Garden Diary - August 2018

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About Corn

Saturday, 11 August 2018

It's that time of year again.

Summer comes. Year after year, we eagerly anticipate local sweet corn.

The ideal, we're told, is to put a pot of water on the stove to boil, then rush to your garden and pick some corn. From garden to cooking to table, quick as you can. These days, with super sweet hybrid corn, there is a grace period. However well traveled corn shipped up from the South is pushing things. When I was a child the first hybrid corn - Golden Bantam and Country Gentleman - was just becoming available. I remember the adults exclaiming how wonderful it was. Let me tell you about corn, possibly more than you want to know.

Also called maize, corn as we know it today was developed from teosinte, the original wild corn of Mexico. Familiar with today's big fat ears of corn, well filled with kernels, you would not recognize it, much smaller with two rows of 5 to 10 kernels, and each kernel having its own husk.

image from Wiki Commons
Teosinte, Zea mays ssp. parviglumis growing wild in Jalisco state, Mexico

The earliest physical evidence for cultivated maize dates back at least 8,700 calendar years ago. It was probably domesticated by indigenous peoples in the lowland areas of southwestern Mexico. Suppression of branching from the stalk resulted in a lower number of ears per plant but allowed each ear to grow larger. The hard case around the kernel disappeared over time. Today, maize has just a few ears of corn growing on one unbranched stalk.

image John Doebley, http://teosinte.wisc.edu/Zea mays ssp mexicana images.html
from top: teosinte, back cross of modern corn & teosinte, modern corn

From Mexico maize spread southward down the coast to Peru, and northward into what is now the Southwestern United States. Around 2100 BCE people began to eat very differently in North America. The Pueblo people began to farm.

Spruce Tree House at Mesa Verde in Colorado

At Mesa Verde, the people lived below and farmed on top of the mesa, coping with short growing seasons, arid climate, and frequent drought. They obtained seed of corn and beans and squash from the pre-Olmec people of Mexico and began to eat these three cultivated crops as well as foraged wild foods. The first type of corn that they grew was a popcorn variety with a cob only about one or two inches long. The corn kernels were ground into corn meal using mortars and pestles made from stone or wood, and made into a flat bread, like modern tacos and tortillas. Mashed pinto beans were rolled up inside these wrappers, then eaten. Corn and beans, eaten together, are a complete food containing an adequate proportion of each of the nine essential amino acids necessary in our diet. Even today, pinto beans are dry farmed in semi-arid fields.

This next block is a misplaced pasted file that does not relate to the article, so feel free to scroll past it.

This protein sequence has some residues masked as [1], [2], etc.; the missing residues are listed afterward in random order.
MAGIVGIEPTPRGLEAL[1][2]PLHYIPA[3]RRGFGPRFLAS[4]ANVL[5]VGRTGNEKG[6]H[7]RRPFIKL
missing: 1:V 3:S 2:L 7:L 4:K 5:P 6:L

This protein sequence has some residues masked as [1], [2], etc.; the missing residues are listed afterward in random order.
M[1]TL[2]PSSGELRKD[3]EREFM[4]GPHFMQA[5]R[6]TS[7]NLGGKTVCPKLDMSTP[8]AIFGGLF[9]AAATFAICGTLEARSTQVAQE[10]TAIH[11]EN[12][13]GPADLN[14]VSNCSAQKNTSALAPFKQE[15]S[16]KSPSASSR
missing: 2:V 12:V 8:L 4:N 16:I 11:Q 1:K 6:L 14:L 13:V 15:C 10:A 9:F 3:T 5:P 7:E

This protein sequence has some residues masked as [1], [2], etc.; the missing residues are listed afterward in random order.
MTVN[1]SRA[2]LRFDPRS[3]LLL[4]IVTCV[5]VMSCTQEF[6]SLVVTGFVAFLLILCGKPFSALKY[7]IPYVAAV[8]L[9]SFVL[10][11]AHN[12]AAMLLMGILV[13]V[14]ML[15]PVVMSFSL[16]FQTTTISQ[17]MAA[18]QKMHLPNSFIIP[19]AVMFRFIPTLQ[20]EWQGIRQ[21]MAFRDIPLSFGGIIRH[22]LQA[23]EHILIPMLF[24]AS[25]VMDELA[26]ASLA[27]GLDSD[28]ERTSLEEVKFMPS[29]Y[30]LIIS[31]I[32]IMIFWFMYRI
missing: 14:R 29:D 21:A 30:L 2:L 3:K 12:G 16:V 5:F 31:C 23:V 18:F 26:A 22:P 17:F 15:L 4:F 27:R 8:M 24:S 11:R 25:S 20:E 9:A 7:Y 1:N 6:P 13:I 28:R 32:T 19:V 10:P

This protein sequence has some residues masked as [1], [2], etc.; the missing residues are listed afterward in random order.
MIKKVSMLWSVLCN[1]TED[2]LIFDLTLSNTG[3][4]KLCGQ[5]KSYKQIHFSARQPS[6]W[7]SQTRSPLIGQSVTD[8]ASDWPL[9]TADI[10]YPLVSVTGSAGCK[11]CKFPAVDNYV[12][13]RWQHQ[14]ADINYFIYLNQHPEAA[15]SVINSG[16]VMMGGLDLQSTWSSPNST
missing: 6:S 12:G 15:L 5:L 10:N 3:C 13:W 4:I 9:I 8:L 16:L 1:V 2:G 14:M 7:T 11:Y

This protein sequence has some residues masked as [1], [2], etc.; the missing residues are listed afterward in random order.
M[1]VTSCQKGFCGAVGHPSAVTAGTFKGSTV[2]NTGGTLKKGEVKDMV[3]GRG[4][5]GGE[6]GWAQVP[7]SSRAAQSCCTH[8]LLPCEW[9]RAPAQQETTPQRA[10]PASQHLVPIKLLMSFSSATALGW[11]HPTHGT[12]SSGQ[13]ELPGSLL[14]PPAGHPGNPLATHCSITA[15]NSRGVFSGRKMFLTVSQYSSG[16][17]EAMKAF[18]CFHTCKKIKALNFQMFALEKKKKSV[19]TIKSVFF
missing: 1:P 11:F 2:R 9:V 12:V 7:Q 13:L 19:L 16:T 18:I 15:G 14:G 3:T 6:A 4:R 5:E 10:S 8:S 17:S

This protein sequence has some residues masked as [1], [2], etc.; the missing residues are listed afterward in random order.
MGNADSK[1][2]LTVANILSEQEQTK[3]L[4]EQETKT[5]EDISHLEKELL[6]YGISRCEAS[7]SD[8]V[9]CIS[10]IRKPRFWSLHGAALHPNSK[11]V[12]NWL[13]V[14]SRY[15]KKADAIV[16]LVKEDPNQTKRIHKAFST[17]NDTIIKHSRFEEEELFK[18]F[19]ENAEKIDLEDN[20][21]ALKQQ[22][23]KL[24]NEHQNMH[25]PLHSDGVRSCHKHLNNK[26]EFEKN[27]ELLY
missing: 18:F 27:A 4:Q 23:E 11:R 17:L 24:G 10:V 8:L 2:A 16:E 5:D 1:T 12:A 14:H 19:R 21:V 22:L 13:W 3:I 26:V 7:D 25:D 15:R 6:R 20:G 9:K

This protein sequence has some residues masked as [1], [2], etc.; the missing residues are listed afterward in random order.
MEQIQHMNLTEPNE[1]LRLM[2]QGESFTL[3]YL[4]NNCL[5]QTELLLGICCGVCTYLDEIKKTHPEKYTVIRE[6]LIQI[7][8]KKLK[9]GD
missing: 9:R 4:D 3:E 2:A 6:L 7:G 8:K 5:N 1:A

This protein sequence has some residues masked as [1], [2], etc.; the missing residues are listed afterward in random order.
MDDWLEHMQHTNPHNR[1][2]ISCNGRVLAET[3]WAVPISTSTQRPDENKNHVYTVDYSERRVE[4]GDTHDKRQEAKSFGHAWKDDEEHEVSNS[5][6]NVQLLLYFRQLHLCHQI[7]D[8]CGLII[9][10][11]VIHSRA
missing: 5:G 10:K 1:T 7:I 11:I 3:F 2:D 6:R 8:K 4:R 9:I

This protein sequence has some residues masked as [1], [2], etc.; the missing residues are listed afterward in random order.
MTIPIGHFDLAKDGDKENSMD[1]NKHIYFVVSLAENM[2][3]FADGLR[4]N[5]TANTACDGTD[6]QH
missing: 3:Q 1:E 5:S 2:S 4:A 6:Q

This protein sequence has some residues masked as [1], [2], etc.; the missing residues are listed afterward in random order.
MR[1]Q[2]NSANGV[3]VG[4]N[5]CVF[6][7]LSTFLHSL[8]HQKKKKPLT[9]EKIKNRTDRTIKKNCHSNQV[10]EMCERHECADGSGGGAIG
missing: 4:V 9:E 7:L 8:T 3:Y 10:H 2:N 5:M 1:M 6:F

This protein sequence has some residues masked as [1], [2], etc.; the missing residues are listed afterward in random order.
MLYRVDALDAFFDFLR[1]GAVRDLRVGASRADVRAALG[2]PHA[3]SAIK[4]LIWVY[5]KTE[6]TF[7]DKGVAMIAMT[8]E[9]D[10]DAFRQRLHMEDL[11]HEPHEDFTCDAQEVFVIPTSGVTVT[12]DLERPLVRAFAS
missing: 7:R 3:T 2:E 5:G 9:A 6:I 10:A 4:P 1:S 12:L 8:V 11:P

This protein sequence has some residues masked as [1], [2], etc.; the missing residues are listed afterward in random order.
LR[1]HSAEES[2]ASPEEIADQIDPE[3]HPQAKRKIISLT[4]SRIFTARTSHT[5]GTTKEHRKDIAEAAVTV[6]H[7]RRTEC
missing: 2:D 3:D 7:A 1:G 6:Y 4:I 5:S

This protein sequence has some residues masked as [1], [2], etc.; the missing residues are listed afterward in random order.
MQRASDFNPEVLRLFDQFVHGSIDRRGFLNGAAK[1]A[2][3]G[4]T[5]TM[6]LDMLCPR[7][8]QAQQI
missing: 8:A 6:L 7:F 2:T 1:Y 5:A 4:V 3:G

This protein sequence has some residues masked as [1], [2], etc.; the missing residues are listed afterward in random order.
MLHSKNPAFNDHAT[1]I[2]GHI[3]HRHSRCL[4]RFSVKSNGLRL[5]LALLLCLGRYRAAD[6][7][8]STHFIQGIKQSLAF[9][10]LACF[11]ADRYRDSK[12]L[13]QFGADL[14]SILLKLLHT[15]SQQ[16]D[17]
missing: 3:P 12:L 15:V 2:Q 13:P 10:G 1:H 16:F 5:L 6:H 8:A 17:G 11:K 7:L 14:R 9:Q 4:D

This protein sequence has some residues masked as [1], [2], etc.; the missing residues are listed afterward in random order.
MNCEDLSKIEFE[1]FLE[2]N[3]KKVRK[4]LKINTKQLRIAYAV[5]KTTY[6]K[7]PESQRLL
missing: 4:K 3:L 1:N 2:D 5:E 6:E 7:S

As people migrated north to the eastern woodlands of present day New England they brought corn with them. Which explains how, after the Mayflower landed the Pilgrims on the western coast of Cape Cod Bay in 1620, Tisquantum (known by the diminutive Squanto) taught them how to grow the native Three Sisters crops of corn, beans, and winter squash. It was difficult, and not merely because the crops were unfamiliar. The Pilgrims were used to growing crops in rows. This worked well with the soils and conditions of their homeland. Wampanoag grew corn, squash, and beans in a companion planting mound system that was successful with the sandy soil that doesn't retain nutrients or water as well as loam.

Wampanoag planted using flat-topped mounds of soil about 12 inches high and 20 inches across for each "family" of the mixed planting. Small, somewhat rotten fish buried as fertilizer in the mound as the corn seed was planted. As an aside - we still use fish fertilizer today, only in liquid form. They also used wood ash, which contains potassium, some phosphorus, and also calcium which acts as a liming agent to counteract the lower pH typical of the region's soils. When the corn was 6 inches tall, beans and squash would be alternately planted around it. This is actually a very sophisticated technique, developed over millenia. Corn provides a support for the beans to climb. Nodules on the bean roots contain microorganisms that fix atmospheric nitrogen, turning into fertilizer. And the large squash leaves shade the soil which helps retain moisture while also crowding out weeds.